PEOPLE engaged in conservation of cultural heritage in Zanzibar are worried that some buildings are increasingly under threat due to urbanization and lack of public awareness about the importance of retaining the Stone Town architectural and historic identity.
Insufficient funds for maintenance and unauthorized repair of the historical buildings are other challenges threatening Stone Town, which won the United Nations Educational, Scientific and Cultural Organization (UNESCO) recognition almost two decades ago.
Only few people living outside the Stone Town are aware that the area is under threat of losing its heritage status if workable measures are not taken to maintain it.
The area is one of the famous tourist attractions in the East African region.
Few historical buildings have been renovated and changed into tourists’ hotels, and some, like the famous House of Wonders and Sultan People’s Palace have just won support from the Oman Government for major repairs.
People engaged in the conservation campaign of Stone Town say that public awareness is still lacking in conservations efforts.
The Stone Town Heritage Society (ZSTHS) has been organizing meetings and workshops on preserving the historical town with support from the European Union (EU) through its project, Civil Society Participation and Advocacy for Heritage Conservation and Promotion (CSPAHCP).
The Zanzibar Non-State Actors Programme (ZANSAP) supervises the 16-month CSPAHCP project, highly anticipated to transform the Stone Town from the current threats of collapse to a sustainably maintained town.
The workshop entitled Zanzibar Community Forum- Leadership Capacity Building Training was attended by about 20 participants, mainly local leaders, planners, businesspeople and leaders of public institutions.
The meeting was another important step in the on-going campaign to conserve Stone Town focusing on leadership skills.
Over the course of the three-day training, participants, led by veteran media practitioner Mariam Hamdan, made insightful contributions about challenges and how to move forward in having a sustainable Stone town.
Following the productive discussion under the facilitation of experts from Peak Performance (PP) organization, the participants renewed their commitment towards implementation of the project.
At the end of the course they crafted a vision statement: “A Trusted partnership in Zanzibar Stone Town Heritage and Conservation for inclusive development” with a rallying call “Stone Town-Our Shared Heritage.”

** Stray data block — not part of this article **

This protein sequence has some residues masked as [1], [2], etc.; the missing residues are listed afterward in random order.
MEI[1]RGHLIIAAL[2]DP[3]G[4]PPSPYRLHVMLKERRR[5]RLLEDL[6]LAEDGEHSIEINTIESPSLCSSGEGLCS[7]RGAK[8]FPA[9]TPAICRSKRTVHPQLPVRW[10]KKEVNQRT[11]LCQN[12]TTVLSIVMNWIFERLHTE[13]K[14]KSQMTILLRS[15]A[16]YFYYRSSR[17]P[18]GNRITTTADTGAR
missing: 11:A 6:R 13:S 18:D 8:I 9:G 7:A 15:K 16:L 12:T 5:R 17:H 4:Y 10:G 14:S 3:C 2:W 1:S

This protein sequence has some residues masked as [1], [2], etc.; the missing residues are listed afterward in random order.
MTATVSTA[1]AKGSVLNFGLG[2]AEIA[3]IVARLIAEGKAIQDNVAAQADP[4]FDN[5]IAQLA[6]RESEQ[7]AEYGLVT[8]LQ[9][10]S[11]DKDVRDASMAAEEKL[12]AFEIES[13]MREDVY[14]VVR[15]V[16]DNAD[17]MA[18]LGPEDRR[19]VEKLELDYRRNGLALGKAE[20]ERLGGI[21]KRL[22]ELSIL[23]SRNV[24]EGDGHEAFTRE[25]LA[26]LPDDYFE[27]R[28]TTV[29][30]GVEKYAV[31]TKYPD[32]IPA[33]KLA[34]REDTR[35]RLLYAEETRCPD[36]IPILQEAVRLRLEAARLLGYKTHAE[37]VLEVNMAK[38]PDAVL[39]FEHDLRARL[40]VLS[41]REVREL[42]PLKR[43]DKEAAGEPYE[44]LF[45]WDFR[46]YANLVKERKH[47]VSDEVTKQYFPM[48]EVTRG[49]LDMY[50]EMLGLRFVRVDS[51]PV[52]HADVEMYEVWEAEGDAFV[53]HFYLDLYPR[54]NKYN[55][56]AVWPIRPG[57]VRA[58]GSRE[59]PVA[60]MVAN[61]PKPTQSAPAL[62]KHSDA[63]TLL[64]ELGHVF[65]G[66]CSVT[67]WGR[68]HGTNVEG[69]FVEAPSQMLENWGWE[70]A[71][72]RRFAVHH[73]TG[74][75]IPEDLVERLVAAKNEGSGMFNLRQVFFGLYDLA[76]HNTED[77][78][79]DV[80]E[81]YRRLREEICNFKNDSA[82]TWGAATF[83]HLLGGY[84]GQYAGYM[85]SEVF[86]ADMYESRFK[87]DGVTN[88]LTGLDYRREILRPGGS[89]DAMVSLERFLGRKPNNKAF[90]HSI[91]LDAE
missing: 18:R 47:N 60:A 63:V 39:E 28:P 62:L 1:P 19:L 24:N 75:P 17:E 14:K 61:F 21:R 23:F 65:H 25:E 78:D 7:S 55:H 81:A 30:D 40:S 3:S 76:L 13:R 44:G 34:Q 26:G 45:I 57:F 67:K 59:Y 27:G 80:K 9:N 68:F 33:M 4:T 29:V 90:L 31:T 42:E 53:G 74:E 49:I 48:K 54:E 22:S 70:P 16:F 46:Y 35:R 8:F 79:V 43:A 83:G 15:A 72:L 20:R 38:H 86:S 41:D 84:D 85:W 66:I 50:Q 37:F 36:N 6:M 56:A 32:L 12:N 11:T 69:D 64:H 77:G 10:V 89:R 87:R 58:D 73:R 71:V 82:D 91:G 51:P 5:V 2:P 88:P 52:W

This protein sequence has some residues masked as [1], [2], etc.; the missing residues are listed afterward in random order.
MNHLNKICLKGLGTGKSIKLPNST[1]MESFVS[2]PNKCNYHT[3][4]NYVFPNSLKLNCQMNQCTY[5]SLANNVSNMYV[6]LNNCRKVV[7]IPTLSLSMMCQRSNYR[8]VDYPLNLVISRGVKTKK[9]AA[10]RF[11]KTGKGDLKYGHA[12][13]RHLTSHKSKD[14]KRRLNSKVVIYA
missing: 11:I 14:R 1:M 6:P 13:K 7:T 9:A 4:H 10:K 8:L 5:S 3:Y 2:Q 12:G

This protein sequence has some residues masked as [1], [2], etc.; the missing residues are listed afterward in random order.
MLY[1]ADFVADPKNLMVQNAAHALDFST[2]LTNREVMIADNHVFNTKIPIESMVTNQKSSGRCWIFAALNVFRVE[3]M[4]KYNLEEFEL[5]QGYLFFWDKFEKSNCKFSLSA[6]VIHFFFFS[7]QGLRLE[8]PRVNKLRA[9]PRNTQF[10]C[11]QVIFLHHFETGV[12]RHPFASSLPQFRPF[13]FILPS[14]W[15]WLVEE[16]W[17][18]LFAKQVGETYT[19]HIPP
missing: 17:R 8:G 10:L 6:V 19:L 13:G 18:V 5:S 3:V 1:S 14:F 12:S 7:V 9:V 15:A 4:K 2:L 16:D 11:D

The mission statement crafted after the course is “The Stone Town Stakeholders Forum Strives to Promote Heritage Conservation for Development” under the values of recognition, solidarity, integrity, and commitment.
Facilitator Phillemon Kisamo, the Managing Director of Peak Performance, said people must work together to protect Stone Town which has multiple advantages to Zanzibar.
He said the government’s intervention to preserve the area is absolutely essential because financial and technical support is needed to repair buildings at risk of being destroyed.
“There are people asking about the importance of Stone Town. Reasons why we should preserve heritage sites are now obvious,” Mr Kisamo said.
“We should educate the public about why heritage is important, and how to protect it,” he added.
Munira Humoud, the Stone Town project manager, said the pressure of development-- increase of businesses, movement of traffic, and sheer negligence--are the challenges in conserving the area.
UNESCO says an integrated and sustainable conservation and development approaches are urgently needed in order to develop practical sustainable management strategies to ensure that the overall coherence of the town and its highly distinctive town planning, architecture and traditional methods and materials of construction are sustained.
Currently, the heritage is protected under several laws but has not been effective in protecting the Stone Town.
The laws include the Ancient Monuments Act of 1948, the Town and Country Planning Act of 1955, which also provides a clause to protect historically important houses.
The Town and Country Planning Act of 1955, and the Stone Town Conservation and Development Act of 1994 and the associated Master Plan which specifies actions and strategies to be taken to safeguard, conserve and develop the values of the Stone Town, are other laws being used.
The major buildings in Stone Town date from the 18th and 19th centuries and include monuments such as the Old Fort, built on the site of an earlier Portuguese church; the House of Wonder, a large ceremonial palace built by Sultan Barghash, the Old Dispensary, and St. Joseph’s Roman Catholic Cathedral.
Other historical sites are the Christ Church Anglican Cathedral commemorating the work of David Livingstone in abolishing the slave trade and built on the site of the last slave market.
UNESCO), the International Council on Monuments and Sites (ICOMOS), and the International Centre for the Study of the Preservation and Restoration of Cultural Property (ICCROM) Monitoring Mission in Stone Town for the last few years have also pointed out the need to improve the conservation area management and monitoring system.
Humoud says stakeholders are required to be committed in protecting the Stone Town before it becomes too late.
“The overall objective of the action is to increase the role of civil society in the promotion and conservation of Zanzibar heritage as a generator of inclusive development,” she says.